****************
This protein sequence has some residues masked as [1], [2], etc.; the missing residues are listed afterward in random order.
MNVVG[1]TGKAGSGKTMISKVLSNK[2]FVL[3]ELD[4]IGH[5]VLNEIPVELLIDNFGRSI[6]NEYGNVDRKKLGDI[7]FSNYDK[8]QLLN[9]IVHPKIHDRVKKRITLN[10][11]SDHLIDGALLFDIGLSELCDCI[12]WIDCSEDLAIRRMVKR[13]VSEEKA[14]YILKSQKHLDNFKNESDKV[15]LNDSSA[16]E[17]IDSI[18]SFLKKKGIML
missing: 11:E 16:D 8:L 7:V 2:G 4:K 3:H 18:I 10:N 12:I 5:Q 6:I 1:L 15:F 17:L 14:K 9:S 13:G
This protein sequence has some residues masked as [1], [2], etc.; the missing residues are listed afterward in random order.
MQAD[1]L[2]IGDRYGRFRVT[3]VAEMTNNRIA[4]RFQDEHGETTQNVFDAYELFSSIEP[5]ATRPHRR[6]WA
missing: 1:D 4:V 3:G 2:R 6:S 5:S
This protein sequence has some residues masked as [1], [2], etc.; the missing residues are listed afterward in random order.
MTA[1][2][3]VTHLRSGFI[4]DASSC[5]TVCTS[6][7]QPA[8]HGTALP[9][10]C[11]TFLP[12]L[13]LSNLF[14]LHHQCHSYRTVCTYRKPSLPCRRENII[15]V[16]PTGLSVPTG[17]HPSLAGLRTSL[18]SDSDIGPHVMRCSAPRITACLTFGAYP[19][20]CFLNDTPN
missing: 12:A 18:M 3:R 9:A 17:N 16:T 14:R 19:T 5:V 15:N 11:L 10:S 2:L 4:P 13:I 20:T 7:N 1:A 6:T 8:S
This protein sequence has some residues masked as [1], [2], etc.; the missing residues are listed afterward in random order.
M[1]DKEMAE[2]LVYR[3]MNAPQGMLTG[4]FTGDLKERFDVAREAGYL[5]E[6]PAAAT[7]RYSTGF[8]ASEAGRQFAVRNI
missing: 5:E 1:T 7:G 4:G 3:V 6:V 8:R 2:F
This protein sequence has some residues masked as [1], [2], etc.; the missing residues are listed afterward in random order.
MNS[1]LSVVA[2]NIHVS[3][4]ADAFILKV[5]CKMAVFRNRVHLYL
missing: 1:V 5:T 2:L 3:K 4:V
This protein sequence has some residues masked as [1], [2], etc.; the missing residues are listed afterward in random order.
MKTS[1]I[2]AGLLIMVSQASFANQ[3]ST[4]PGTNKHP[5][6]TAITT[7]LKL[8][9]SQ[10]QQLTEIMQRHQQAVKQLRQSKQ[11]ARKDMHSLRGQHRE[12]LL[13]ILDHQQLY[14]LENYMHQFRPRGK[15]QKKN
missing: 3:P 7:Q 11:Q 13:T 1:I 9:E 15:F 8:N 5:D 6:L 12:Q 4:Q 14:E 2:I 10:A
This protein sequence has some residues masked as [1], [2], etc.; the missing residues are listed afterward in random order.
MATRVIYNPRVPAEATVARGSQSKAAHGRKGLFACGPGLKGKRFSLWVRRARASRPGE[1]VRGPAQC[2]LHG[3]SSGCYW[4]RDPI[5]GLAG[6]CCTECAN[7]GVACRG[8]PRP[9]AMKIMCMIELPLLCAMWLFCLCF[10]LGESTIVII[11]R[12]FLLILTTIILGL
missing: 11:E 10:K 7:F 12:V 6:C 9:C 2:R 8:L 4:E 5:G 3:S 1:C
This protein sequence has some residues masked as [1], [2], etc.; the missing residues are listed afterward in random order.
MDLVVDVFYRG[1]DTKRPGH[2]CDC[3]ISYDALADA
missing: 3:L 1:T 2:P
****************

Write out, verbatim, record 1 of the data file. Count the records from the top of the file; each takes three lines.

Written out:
This protein sequence has some residues masked as [1], [2], etc.; the missing residues are listed afterward in random order.
MNVVG[1]TGKAGSGKTMISKVLSNK[2]FVL[3]ELD[4]IGH[5]VLNEIPVELLIDNFGRSI[6]NEYGNVDRKKLGDI[7]FSNYDK[8]QLLN[9]IVHPKIHDRVKKRITLN[10][11]SDHLIDGALLFDIGLSELCDCI[12]WIDCSEDLAIRRMVKR[13]VSEEKA[14]YILKSQKHLDNFKNESDKV[15]LNDSSA[16]E[17]IDSI[18]SFLKKKGIML
missing: 11:E 16:D 8:L 7:V 2:G 4:K 3:H 18:I 10:N 12:I 5:Q 6:I 1:L 15:F 17:L 14:K 9:S 13:G